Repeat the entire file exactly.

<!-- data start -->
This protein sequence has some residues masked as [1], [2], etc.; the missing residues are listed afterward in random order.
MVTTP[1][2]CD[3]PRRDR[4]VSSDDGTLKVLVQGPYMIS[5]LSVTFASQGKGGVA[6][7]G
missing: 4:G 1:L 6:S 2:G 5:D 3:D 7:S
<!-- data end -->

This protein sequence has some residues masked as [1], [2], etc.; the missing residues are listed afterward in random order.
MVTTP[1][2]CD[3]PRRDR[4]VSSDDGTLKVLVQGPYMIS[5]LSVTFASQGKGGVA[6][7]G
missing: 4:G 1:L 6:S 2:G 5:D 3:D 7:S